Types of hibiscus: the 50 most beautiful & hardy hibiscus varieties

Lea
Lea
Lea
Lea

Having studied organic farming, I enjoy trying out new cultivation methods and other gardening experiments with friends in our community garden. I care deeply about exploring sustainable and mindful approaches to working with nature. This is my biggest passion, but I am also a real ornamental plant enthusiast!

Favourite fruit: strawberry, mango, guava
Favourite vegetables: artichoke, tomato, rocket

Hibiscus flowers are more commonly associated with summer but some varieties are also hardy. We present the most beautiful types of hibiscus.

Hibiscus flowers of many colours
The number of hibiscus varieties is incredibly large [Photo: sakhorn/ Shutterstock.com]

Whether in the home, on the windowsill, balcony, terrace or outside in the open, the hibiscus (Hibiscus) is so incredibly diverse that there is a suitable species and variety for every location. Originally native to Southeast Asia, China and Polynesia, the hibiscus has long been an integral part of our garden landscape. We explore the great diversity of hibiscus and introduce you to the most beautiful hibiscus species and varieties.

The most beautiful types of hibiscus

Hibiscus species: an overview

Before we turn to the most beautiful varieties, the following is an overview of the different species: about 220 species of hibiscus are said to exist worldwide. In addition, there are countless varieties for each species. So, the hibiscus is incredibly diverse. Here you will find an overview of the most important hibiscus species:

  • Rose hibiscus (Hibiscus rosa-sinensis): this species is also called Chinese hibiscus or indoor hibiscus. It is not hardy and can therefore only be cultivated in pots in our country.
  • Tarden hibiscus (Hibiscus syriacus): this species is hardy and grows very well in the open ground.
  • Almond hibiscus (Hibiscus mutabilis): another hardy hibiscus species characterised by its changing flower colours.
  • Swamp hibiscus (Hibiscus moscheutus): this species of hibiscus is particularly herbaceous and can grow very tall. It is also hardy.
  • Other more uncommon species include Hibiscus arnottianus, Hibiscus sabdariffa, Hibiscus caesius, Hibiscus calyphyllus, and Hibiscus trionum.
A pink hibiscus sabdariffa flower
Hibiscus sabdariffa is one of the rather unknown hibiscus species

Below, we present a selection of the four main species of hibiscus, which we find particularly beautiful.

Rose hibiscus varieties

The so-called rose hibiscus (Hibiscus rosa-sinensis) belongs to the heat-loving plants and is therefore not suitable for year-around cultivation outdoors and must be wintered indoors. This species is very popular as a potted plant or houseplant and has a very large species diversity.

  • ‘Gator Magic’: this very rare hibiscus variety is characterised by pink double flowers with yellow edges. It blooms from April to November.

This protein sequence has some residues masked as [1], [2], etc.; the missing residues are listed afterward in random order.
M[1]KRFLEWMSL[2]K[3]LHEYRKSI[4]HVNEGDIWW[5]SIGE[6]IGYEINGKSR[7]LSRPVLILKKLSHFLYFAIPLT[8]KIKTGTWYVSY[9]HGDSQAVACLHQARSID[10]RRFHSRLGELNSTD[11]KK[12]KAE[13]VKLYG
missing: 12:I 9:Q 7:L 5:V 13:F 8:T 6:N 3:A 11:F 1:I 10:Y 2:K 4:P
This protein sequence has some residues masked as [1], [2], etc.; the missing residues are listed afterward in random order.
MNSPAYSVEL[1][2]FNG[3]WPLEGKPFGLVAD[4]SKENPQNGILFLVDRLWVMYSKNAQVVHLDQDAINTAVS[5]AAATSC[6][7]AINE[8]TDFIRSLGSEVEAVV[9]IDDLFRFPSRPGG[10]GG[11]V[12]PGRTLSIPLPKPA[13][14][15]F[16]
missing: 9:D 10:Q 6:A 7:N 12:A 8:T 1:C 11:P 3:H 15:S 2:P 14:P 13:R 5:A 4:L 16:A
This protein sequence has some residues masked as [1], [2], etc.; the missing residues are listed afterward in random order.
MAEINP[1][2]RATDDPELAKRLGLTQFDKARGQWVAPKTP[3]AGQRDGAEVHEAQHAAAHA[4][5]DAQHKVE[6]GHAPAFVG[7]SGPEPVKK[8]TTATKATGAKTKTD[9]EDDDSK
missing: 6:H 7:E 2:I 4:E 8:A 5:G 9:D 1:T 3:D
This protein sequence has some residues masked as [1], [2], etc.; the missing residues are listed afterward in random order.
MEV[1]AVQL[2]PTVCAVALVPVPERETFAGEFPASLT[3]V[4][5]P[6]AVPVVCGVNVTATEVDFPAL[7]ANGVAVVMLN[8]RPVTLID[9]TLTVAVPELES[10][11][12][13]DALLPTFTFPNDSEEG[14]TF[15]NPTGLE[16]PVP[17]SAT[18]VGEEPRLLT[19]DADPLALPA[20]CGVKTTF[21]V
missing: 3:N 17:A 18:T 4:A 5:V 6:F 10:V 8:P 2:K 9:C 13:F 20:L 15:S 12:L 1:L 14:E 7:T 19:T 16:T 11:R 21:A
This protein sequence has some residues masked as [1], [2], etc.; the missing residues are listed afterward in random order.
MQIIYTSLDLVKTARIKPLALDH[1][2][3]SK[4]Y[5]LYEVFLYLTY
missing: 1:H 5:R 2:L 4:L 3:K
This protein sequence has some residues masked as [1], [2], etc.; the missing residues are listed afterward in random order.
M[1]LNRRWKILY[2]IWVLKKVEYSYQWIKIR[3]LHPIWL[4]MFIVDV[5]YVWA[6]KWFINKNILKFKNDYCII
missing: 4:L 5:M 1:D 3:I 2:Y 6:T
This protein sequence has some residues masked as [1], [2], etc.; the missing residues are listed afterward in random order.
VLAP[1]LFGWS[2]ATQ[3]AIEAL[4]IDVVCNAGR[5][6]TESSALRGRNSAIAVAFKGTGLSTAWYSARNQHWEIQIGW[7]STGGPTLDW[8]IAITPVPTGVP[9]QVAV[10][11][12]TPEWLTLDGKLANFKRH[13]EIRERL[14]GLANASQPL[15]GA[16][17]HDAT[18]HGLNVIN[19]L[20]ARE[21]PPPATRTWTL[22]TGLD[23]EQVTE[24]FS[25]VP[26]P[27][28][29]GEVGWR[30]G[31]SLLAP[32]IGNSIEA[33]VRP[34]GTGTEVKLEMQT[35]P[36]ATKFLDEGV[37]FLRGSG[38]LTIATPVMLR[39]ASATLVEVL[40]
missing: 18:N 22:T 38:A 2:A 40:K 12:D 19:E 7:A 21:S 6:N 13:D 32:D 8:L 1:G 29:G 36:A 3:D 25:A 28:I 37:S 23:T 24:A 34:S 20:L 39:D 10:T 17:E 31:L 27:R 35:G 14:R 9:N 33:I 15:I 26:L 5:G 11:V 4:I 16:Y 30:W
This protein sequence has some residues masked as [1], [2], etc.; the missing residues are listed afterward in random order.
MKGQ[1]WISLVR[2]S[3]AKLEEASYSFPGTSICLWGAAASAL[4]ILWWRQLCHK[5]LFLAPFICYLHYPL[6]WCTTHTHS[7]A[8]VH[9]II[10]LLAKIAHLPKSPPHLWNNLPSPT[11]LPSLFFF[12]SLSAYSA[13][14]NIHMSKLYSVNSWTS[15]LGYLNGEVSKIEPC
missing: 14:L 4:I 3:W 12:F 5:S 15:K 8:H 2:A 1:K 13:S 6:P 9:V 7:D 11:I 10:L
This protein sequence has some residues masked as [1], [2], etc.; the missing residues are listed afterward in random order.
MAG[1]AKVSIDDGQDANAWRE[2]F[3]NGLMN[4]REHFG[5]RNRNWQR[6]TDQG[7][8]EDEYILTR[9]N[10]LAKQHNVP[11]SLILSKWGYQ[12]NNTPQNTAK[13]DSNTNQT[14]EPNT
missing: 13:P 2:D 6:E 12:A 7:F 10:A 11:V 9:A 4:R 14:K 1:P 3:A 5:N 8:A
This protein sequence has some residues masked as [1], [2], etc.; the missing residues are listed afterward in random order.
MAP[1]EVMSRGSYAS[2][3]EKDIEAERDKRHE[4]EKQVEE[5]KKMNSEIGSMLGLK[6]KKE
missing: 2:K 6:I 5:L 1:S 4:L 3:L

• ‘Donna Lynn’: this hibiscus variety blooms deep red inside, then purple and yellow around the outside.
  • ‘Gwen Mary’: throughout the summer, this variety blooms with bright pink flowers. The flowers can have a diameter of up to 18 centimetres.
  • ‘Chasing Rainbows’: this variety of hibiscus has particularly large flowers. It blooms in bright red and the flowers in the centre have a dark red wreath.
  • ‘Dark Continent’: the particular flowers of this variety are brown outside and ruby inside and have a diameter of 18 centimetres. It loves sunlight and blooms from April to November.
  • ‘Jolanda Gommer’: in a sunny location, this variety of hibiscus grows up to 30 centimetres tall. The flowers are large and captivate with a colour mixture of purple, orange and red.
Red hibiscus rosa-sinensis flower
Chinese hibiscus is well suited for growing in pots [Photo: Vahan Abrahamyan/ Shutterstock.com]
  • ‘Expect Miracles’: the name speaks for itself. The large, rich orange flowers are always beautiful.
  • ‘Tsunami’: another rare variety. The flowers have a diameter of 16 centimetres and are brown and orange. A bright and sunny location is especially important for this variety.
  • ‘Colouring Book’: as colourful as a colouring book, this variety lives up to its name. The flowers shine in yellow, orange, white or pink and have a diameter of 20 centimetres. Flowering time is from April to November.
  • ‘Standing Ovation’: the flowers of this hibiscus variety vary between red-orange and yellow and can be 15 centimetres in diameter. It blooms throughout the spring and summer.
  • ‘Hula Girl’: this hibiscus variety has large flowers that are a bright yellow. Towards the centre, the flowers turn red.
  • ‘Voodoo Magic’: this very rare hibiscus variety owes its mystical name to its special looking flowers. These are brown and have an orange bud in the centre. These special flowers can be admired from April to November.